We live in a golden age of exoplanet discovery. Not only are we searching for and finding new worlds around other stars all the time, but as our technology improves we are learning more about these exotic places and inexorably bearing down on the all important answer to the question of whether life elsewhere exists in our galaxy.
The next big milestone in our study of exoplanets is a telescope that can see beyond the limits of our eyes, beyond the boundaries of our solar system, beyond the frontiers of our knowledge. A telescope that can reveal the secrets of the stars and the mysteries of the planets. A telescope that can take us closer to finding another home in the cosmos. That telescope is the Nancy Grace Roman Space Telescope, a NASA observatory that is scheduled to launch in May 2027 and explore a wide range of astronomical phenomena, including exoplanets.
Observing planets around other stars is a difficult business, one that pushes the boundaries of our technology. Studying dim, small and elusive worlds to discover their potential for habitability requires novel techniques and state of the art telescopes.
To get the observations we need, the Roman Space Telescope will employ three techniques to study exoplanets: microlensing, direct imaging, and transit method. Each of these methods has its own advantages and limitations, and together they will provide a comprehensive view of the formation, evolution, and physical properties of planetary systems.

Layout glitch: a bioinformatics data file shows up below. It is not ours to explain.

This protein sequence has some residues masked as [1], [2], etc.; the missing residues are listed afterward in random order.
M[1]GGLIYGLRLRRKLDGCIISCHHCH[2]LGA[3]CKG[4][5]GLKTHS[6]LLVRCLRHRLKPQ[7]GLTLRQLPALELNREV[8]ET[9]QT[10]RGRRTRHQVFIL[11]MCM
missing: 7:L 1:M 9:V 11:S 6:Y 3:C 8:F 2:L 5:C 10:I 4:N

Microlensing looks for a tiny flash of light from a background star as a planet moves between us and the background star. This flash is a signal that betrays the existence of a relatively small, dark world.
The transit method looks for tiny dips in brightness as a planet blocks out part of the star’s light. These dimmings tell us a lot about the size of the planet, its orbit around the star and the length of its year.
Direct imaging is the holy grail, the new thing humanity can do. Planets are billions of times dimmer than their host stars, they are so bright we can’t see the planet directly unless we block it. To solve this problem, astronomers and engineers have been working on ways to take a direct look at small, Earth-sized worlds that lie hidden behind the glare of their star.
The Roman Space Telescope will demonstrate direct imaging technology that has never been flown aboard a space-based observatory before. Using this technology, Roman will help pave the way for future missions to image Earth-like planets around nearby stars and measure their spectra to search for signs of life.
By using these complementary approaches, Roman will provide the most complete picture yet of the diversity and complexity of exoplanets. Roman will also take us another step closer to discovering another “pale blue dot” — a habitable, Earth-like planet orbiting a nearby star.
This is not just science fiction. This is science fact. This is what Roman will do for us. This is why Roman matters. This is how Roman will help advance knowledge about exoplanets.